nep-mig New Economics Papers
on Economics of Human Migration
Issue of 2017‒09‒03
five papers chosen by
Yuji Tamura
La Trobe University

  1. Return on trust is lower for immigrants By Cettolin, Elena; Suetens, Sigrid
  2. International Students, Immigration and Earnings Growth: The Effect of a Pre-immigration Canadian University Education By Hou, Feng; Lu, Yuqian
  3. The education motive for migrant remittances - Theory and evidence from India By Matthieu Delpierre; Arnaud Dupuy; Michel Tenikue; Bertrand Verheyden
  4. Understanding the Impact of Tuition Fees in Foreign Education: the Case of the UK By Michel Beine; Marco Delogu; Lionel Ragot
  5. The Migration Accelerator: Labor Mobility, Housing, and Aggregate Demand By Gregory Howard

  1. By: Cettolin, Elena; Suetens, Sigrid
    Abstract: Trustworthiness is key for successful economic and social interactions. We conduct an experiment with a representative sample of the Dutch population to study whether trustworthiness depends on the ethnicity of the interaction partner. Native Dutch trustees play trust games with an anonymous other, who is either another native Dutch or an immigrant from non-Western descent. We find that the trustees reciprocate trust up to 13% less frequently if the trustor is a non-Western immigrant than if he/she is native Dutch. This percentage increases up to 23% for trustees who report disliking ethnic diversity in society in a survey that took place one year before the experiment. Since the decision to reciprocate does not involve behavioral risk, we take our results as evidence of taste-based discrimination. The implication is that the return on trust is lower for immigrants from non-Western descent than for native Dutch.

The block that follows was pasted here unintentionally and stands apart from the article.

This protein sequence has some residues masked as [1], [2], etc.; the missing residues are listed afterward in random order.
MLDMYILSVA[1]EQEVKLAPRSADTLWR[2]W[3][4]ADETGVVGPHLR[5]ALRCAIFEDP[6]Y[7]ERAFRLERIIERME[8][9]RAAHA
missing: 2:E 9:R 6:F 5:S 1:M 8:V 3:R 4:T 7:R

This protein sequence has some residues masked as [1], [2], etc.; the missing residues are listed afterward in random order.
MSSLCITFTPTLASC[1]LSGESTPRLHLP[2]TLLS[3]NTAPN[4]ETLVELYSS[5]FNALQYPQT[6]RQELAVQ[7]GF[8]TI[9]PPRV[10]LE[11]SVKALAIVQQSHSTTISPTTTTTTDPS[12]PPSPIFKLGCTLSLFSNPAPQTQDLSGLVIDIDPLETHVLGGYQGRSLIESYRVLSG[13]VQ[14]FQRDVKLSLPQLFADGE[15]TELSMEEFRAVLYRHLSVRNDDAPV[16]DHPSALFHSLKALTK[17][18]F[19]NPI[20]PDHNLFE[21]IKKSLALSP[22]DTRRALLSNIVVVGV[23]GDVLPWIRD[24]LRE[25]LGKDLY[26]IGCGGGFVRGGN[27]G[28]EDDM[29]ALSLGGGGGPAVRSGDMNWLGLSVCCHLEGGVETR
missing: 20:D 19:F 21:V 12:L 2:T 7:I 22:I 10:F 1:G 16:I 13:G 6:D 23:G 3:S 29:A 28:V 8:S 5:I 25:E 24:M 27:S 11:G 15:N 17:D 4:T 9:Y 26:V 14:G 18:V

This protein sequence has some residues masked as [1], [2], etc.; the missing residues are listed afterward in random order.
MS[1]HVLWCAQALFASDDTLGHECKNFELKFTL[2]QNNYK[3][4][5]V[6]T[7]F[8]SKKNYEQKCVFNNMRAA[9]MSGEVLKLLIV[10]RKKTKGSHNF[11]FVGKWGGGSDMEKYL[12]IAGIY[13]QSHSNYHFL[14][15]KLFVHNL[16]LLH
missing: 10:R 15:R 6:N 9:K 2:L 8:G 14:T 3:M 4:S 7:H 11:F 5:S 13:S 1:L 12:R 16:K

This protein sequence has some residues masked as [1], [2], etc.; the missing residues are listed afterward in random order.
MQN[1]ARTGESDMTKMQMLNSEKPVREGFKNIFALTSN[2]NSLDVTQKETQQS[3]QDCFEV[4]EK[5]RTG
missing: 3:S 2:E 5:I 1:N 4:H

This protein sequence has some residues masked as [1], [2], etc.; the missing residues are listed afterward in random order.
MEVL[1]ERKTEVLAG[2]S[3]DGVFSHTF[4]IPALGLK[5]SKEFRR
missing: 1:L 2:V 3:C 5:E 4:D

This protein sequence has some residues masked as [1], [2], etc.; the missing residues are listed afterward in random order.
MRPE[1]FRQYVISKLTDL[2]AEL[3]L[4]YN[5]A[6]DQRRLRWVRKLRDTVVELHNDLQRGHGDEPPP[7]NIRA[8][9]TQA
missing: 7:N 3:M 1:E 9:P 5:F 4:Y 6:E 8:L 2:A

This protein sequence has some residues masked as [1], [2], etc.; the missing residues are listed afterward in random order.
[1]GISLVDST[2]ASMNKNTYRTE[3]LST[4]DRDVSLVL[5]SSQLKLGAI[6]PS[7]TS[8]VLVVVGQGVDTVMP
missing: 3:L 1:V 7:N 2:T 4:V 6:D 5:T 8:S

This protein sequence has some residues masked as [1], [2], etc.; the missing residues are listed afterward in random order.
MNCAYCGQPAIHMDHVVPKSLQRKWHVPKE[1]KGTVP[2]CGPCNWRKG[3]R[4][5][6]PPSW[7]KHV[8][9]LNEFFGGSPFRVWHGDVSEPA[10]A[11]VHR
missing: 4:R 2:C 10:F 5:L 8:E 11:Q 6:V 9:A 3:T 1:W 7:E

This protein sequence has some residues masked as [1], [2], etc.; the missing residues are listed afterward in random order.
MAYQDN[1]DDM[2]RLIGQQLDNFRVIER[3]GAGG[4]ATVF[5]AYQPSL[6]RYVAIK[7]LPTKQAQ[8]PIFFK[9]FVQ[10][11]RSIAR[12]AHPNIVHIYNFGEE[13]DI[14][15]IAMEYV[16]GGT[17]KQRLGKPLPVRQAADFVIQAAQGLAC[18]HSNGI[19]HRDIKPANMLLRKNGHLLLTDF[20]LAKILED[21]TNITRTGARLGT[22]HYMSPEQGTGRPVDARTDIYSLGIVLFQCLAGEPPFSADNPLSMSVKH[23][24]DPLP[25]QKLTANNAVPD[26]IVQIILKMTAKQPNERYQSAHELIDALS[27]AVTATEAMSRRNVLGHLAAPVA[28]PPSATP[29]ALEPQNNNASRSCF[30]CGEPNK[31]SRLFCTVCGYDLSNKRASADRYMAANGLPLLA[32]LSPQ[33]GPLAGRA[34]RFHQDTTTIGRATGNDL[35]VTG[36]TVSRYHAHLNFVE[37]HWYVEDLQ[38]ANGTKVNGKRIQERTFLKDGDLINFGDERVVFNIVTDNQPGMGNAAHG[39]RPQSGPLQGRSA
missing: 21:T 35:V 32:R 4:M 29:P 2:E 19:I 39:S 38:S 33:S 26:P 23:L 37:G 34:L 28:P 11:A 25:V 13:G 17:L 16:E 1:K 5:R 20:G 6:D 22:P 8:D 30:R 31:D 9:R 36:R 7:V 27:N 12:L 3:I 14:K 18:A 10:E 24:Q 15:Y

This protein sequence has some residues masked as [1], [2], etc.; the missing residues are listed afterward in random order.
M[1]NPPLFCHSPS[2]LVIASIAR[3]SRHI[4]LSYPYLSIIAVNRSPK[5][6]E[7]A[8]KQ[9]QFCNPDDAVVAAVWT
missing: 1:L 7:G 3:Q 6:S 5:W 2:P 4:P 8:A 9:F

Keywords: ethnic diversity; representative sample; taste-based discrimination; trust game; trustworthiness
    JEL: C72 C9 D01 J15
    Date: 2017–08
  2. By: Hou, Feng; Lu, Yuqian
    Abstract: This study uses large national longitudinal datasets to examine cross-cohort trends and within-cohort changes in earnings among three groups of young university graduates: immigrants who are former international students in Canada (Canadian-educated immigrants), foreign-educated immigrants who had a university degree before immigrating to Canada and the Canadian-born population.